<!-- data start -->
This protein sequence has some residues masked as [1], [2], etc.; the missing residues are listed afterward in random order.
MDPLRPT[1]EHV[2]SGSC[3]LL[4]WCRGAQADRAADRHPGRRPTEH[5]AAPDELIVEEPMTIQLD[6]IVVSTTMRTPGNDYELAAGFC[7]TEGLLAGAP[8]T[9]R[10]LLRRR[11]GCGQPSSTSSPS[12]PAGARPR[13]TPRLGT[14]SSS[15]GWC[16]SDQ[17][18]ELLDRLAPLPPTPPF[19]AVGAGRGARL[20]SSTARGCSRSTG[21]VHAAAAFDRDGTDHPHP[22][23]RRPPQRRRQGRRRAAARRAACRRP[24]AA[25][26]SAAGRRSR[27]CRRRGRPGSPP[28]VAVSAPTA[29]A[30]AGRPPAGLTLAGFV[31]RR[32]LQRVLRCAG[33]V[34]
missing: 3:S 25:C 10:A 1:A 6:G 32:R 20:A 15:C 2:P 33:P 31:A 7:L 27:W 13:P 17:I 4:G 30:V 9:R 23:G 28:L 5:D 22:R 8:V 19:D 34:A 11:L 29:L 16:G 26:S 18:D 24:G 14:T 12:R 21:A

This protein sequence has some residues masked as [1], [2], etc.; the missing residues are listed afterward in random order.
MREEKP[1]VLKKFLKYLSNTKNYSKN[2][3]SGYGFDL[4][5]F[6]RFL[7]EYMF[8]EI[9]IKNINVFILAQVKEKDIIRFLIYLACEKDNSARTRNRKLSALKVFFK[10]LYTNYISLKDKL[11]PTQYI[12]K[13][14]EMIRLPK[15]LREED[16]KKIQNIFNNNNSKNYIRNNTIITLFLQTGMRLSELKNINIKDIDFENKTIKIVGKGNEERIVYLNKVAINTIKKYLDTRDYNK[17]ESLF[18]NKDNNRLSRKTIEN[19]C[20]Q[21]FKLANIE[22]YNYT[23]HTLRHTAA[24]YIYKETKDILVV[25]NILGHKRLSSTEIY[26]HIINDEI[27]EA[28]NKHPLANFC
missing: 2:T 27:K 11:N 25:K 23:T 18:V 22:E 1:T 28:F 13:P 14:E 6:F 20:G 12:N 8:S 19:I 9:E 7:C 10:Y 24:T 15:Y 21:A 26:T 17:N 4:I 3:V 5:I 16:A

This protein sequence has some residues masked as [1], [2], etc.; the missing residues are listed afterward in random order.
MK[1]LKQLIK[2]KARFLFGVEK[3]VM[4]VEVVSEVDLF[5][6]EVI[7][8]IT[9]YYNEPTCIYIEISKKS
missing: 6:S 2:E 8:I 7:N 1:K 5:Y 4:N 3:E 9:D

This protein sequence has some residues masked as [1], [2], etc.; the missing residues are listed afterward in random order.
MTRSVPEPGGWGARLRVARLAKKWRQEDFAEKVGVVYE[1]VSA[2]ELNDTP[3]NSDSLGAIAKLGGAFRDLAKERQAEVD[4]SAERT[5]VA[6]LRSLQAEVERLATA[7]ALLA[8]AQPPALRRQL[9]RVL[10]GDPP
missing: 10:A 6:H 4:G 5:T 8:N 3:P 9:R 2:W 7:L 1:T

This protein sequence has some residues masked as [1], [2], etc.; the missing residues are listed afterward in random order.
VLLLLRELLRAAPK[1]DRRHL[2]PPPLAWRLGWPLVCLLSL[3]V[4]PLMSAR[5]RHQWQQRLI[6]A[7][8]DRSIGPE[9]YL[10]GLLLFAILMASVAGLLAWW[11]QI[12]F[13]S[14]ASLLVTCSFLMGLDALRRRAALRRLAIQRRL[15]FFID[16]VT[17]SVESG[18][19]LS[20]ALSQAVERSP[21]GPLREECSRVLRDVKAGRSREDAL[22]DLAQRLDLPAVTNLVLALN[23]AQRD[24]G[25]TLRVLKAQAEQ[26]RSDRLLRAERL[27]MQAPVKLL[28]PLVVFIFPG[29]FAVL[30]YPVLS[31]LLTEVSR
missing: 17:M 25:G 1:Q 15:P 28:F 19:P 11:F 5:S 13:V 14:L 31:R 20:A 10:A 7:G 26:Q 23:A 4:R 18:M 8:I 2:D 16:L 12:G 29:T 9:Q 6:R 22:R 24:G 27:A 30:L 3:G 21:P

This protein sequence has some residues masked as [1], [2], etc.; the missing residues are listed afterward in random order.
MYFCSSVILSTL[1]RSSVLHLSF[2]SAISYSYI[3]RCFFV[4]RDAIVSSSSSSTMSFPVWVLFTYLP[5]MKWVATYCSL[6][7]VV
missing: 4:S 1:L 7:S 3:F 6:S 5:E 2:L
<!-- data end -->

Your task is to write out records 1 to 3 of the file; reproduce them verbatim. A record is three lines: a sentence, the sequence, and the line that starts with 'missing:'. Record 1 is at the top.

This protein sequence has some residues masked as [1], [2], etc.; the missing residues are listed afterward in random order.
MDPLRPT[1]EHV[2]SGSC[3]LL[4]WCRGAQADRAADRHPGRRPTEH[5]AAPDELIVEEPMTIQLD[6]IVVSTTMRTPGNDYELAAGFC[7]TEGLLAGAP[8]T[9]R[10]LLRRR[11]GCGQPSSTSSPS[12]PAGARPR[13]TPRLGT[14]SSS[15]GWC[16]SDQ[17][18]ELLDRLAPLPPTPPF[19]AVGAGRGARL[20]SSTARGCSRSTG[21]VHAAAAFDRDGTDHPHP[22][23]RRPPQRRRQGRRRAAARRAACRRP[24]AA[25][26]SAAGRRSR[27]CRRRGRPGSPP[28]VAVSAPTA[29]A[30]AGRPPAGLTLAGFV[31]RR[32]LQRVLRCAG[33]V[34]
missing: 3:S 25:C 10:A 1:A 6:G 32:R 20:A 15:C 2:P 33:P 31:A 7:L 27:W 13:P 17:I 4:G 30:V 9:R 23:G 28:L 5:D 22:R 8:V 19:D 34:A 11:L 29:L 16:G 26:S 18:D 24:G 14:T 12:R 21:A

This protein sequence has some residues masked as [1], [2], etc.; the missing residues are listed afterward in random order.
MREEKP[1]VLKKFLKYLSNTKNYSKN[2][3]SGYGFDL[4][5]F[6]RFL[7]EYMF[8]EI[9]IKNINVFILAQVKEKDIIRFLIYLACEKDNSARTRNRKLSALKVFFK[10]LYTNYISLKDKL[11]PTQYI[12]K[13][14]EMIRLPK[15]LREED[16]KKIQNIFNNNNSKNYIRNNTIITLFLQTGMRLSELKNINIKDIDFENKTIKIVGKGNEERIVYLNKVAINTIKKYLDTRDYNK[17]ESLF[18]NKDNNRLSRKTIEN[19]C[20]Q[21]FKLANIE[22]YNYT[23]HTLRHTAA[24]YIYKETKDILVV[25]NILGHKRLSSTEIY[26]HIINDEI[27]EA[28]NKHPLANFC
missing: 2:T 27:K 11:N 25:K 23:T 18:V 22:E 1:T 28:F 13:P 14:E 6:F 20:G 12:N 8:S 19:I 9:E 7:C 10:Y 24:T 15:Y 21:A 26:T 17:N 4:I 3:V 5:I 16:A

This protein sequence has some residues masked as [1], [2], etc.; the missing residues are listed afterward in random order.
MK[1]LKQLIK[2]KARFLFGVEK[3]VM[4]VEVVSEVDLF[5][6]EVI[7][8]IT[9]YYNEPTCIYIEISKKS
missing: 6:S 2:E 8:I 7:N 1:K 5:Y 4:N 3:E 9:D